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Finding Functional Windows


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Finding Functional Windows

When I decided to upgrade my house, I realized that it might be wise to invest in high-end windows. In my first home, I bought cheap windows, which created drafts and made it hard to clean. Fortunately, by the time I became a second-time homeowner, I knew what to look for. I looked for windows with ultra violet light protection, tilt and swing cleaning features, and a hydrophobic coating that would repel water. You wouldn't believe the difference it made. Check out this website to learn more about windows and the features that can simplify your life each and every day.

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How To Refinish Aluminum Window Frames

Older buildings or houses likely have aluminum window frames. Aluminum frames help conserve energy, but they may look bland. After being exposed to the elements, or you may want a different color to match an updated paint job on the home's exterior.   

Instead of replacing the windows, consider repainting the frames. Aluminum frames on the inside can be painted with standard paint, while the outdoor frames need a paint formulated for outdoors. Here are tips to paint aluminum window frames:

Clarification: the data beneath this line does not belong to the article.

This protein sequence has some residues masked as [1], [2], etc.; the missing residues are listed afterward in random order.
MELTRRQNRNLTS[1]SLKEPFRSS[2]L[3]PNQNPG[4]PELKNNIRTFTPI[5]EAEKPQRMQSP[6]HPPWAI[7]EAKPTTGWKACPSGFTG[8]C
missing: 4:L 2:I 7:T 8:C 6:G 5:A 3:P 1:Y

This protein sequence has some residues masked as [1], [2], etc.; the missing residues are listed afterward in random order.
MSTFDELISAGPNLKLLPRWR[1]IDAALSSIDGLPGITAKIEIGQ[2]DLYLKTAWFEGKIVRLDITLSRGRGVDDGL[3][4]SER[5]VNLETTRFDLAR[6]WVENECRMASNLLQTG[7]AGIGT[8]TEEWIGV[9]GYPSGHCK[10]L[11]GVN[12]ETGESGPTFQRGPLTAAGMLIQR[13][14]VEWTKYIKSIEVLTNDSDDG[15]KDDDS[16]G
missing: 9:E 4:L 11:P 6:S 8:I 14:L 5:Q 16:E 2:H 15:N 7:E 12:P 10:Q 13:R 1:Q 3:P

Prepare to Paint

You need the following supplies:

  • work gloves
  • eye goggles
  • step-ladder (optional)
  • bucket
  • drop cloths or newspapers
  • painter's tape
  • hose
  • steel wool pad or plastic brushes
  • water-based degreaser
  • liquid dish soap
  • vinegar or baking soda
  • 100-grit sandpaper paint brushes
  • metal paint and galvanized etching  primer 

When you work inside, open a window to ventilate. Mix liquid dish soap in warm water, and scrub the window frames with a steel wool pad or plastic brush. Use a degreaser to remove stubborn grime.

If the window frame is stained, try to remove it with a rag dampened with some vinegar, or mix enough baking soda in water to make a paste.  Rinse the cleaner with a hose or damp rags, and let the frames completely dry.

Sand and Prime

Set a step-ladder on flat ground, so you can easily reach the frames if needed. Place painter's tape around trims, and other areas you don't want to get touched by paint or sand dust. Spread drop cloths or newspapers under the windows.

Sand the frames with the 100-grit sandpaper, and wipe sand dust. Sanding roughs up the surface, so the paint sticks better. Apply a coat of primer with the paint brush, and let it dry.

 If you are using spray paint, shake the can for the amount of time suggested by the manufacturer, and hold the nozzle one foot from the frame. After the primer dries, check for bubbles, and sand them off the surface.

Paint the Frames

Stir the paint for about one minute with a stir stick to make the color even. Coat the paint brush in the paint, and move the brush up and down the frame. 

Rinse brushes as needed in a bucket of clear water. If you are an inexperienced painter, stir an ounce of water per gallon in the paint for smoother brush strokes, but you may need more paint layers. Let the first paint layer dry, and add a second layer, if needed.

Alternatively, contact a company that can help you install new windows for more information and assistance.